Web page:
Before streaming services like Spotify came onto the scene, many of us listened to our MP3s using Winamp, which featured a trippy music visualizer that generated colorful animations to accompany our tunes.
You can check out the speaker in action in the video below:
The ferrofluid is housed within a round glass container at the front of the wireless speaker, suspended in a clear liquid. An electromagnet behind this container means that, once your music starts, the ferrofluid begins to pulse, dance, and bounce around the container. Remember the 1997 film Flubber? It looks a little like that.
You can even control how the ferrofluid moves, thanks to a dial on the front of the speaker. This allows you to adjust the specific audio frequencies the ferrofluid responds to – so if you're listening to a really bassy track, you could make the ferrofluid bounce along to the beat.
The speaker itself contains three upward-firing drivers, an amplifier, and a Bluetooth module so you can easily hook it up to your phone, laptop, or tablet wirelessly – though all this tech is hidden away in a 3D printed housing, giving it a decidedly space-age look.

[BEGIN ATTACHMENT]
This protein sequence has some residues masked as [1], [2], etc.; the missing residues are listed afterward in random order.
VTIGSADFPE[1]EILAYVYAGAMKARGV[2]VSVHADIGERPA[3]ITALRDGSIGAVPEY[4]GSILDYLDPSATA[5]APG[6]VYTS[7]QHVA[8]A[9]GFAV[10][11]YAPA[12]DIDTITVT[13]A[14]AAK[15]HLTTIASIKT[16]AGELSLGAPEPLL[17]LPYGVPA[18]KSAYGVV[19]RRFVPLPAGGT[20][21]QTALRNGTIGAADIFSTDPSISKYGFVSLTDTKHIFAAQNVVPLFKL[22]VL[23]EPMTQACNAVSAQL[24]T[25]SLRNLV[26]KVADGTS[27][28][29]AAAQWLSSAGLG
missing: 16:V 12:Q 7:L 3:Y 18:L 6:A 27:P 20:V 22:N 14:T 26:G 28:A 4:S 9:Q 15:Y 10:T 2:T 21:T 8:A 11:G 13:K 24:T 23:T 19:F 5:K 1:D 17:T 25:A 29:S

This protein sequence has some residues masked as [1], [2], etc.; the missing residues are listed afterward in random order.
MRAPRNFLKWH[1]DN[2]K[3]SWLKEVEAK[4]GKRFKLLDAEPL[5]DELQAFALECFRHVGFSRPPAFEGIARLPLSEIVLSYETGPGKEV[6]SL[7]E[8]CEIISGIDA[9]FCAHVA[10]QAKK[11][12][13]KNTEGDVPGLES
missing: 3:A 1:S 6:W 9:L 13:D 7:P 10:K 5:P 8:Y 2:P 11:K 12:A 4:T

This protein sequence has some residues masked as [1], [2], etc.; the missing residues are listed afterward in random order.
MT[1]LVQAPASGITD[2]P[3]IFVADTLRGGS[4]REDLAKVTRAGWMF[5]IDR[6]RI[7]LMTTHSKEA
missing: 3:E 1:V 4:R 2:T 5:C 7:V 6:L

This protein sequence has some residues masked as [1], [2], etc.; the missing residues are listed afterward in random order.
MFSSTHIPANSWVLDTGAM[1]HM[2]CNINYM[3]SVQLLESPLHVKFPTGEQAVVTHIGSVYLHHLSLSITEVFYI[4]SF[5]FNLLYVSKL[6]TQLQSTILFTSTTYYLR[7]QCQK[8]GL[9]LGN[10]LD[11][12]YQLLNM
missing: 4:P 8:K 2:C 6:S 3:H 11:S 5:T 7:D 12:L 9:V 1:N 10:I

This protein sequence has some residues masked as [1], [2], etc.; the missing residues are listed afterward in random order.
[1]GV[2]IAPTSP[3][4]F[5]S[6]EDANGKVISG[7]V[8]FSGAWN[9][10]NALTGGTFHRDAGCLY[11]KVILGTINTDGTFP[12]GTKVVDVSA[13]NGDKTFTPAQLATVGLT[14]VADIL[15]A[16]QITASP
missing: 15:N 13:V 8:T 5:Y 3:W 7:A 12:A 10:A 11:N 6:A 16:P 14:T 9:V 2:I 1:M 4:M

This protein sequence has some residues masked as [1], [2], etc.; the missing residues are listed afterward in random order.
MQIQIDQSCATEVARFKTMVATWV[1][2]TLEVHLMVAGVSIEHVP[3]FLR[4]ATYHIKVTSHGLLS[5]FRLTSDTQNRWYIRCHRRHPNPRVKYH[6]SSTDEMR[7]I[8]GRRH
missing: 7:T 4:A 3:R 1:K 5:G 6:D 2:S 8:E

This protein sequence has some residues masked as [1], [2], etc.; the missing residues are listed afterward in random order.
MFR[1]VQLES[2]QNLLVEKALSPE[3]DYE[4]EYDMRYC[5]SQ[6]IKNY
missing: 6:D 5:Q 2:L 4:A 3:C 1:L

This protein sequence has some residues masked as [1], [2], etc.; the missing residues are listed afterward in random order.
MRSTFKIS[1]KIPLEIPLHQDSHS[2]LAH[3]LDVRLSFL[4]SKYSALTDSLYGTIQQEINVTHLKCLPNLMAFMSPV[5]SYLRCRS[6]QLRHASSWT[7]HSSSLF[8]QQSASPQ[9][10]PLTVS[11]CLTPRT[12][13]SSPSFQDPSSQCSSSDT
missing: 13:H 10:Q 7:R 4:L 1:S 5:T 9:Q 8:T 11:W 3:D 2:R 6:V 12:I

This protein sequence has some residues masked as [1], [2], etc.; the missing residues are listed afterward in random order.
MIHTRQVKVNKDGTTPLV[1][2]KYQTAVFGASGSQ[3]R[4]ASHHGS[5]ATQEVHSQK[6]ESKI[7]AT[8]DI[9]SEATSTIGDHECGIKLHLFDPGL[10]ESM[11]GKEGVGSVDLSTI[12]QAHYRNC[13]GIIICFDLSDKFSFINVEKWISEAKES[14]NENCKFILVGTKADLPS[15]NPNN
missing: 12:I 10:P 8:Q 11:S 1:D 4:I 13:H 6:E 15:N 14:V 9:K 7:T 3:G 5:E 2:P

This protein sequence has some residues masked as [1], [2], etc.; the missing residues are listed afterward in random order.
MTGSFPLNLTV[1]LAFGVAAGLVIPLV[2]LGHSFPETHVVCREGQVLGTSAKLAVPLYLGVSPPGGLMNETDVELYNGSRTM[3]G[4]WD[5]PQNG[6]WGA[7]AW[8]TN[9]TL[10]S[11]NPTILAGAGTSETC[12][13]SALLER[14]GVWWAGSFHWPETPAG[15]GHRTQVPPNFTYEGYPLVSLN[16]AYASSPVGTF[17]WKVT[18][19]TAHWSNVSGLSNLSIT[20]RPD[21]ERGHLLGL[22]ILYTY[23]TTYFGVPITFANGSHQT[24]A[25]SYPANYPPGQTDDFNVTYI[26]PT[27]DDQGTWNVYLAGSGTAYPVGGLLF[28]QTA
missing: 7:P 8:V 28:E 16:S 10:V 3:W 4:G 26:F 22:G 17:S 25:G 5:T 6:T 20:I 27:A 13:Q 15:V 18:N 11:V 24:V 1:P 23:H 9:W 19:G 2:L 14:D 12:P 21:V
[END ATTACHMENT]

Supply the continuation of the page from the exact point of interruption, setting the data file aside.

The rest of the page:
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What is ferrofluid anyway?
Though it may look like a solid living creature, ferrofluid is a liquid that is attracted to the poles of a magnet.
It was invented in 1963 by NASA engineer Steve Papell, in a bid to create rocket fuel that could find its way to a fuel pump in a weightless environment, using a magnetic field to get around the lack of gravity.
Using it as a music visualizer within a Bluetooth speaker is certainly an interesting use for the substance – though, as a piece of art, there's no word on whether the speaker would be available to buy.
Hopefully commercial speaker manufacturers will take note of Jung's ideas and think about incorporating music visualizers into their devices. After all, who wouldn't want a little Flubber-like buddy that sits in your speaker and dances to your music?
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Olivia was previously TechRadar's Senior Editor - Home Entertainment, covering everything from headphones to TVs. Based in London, she's a popular music graduate who worked in the music industry before finding her calling in journalism. She's previously been interviewed on BBC Radio 5 Live on the subject of multi-room audio, chaired panel discussions on diversity in music festival lineups, and her bylines include T3, Stereoboard, What to Watch, Top Ten Reviews, Creative Bloq, and Croco Magazine. Olivia now has a career in PR.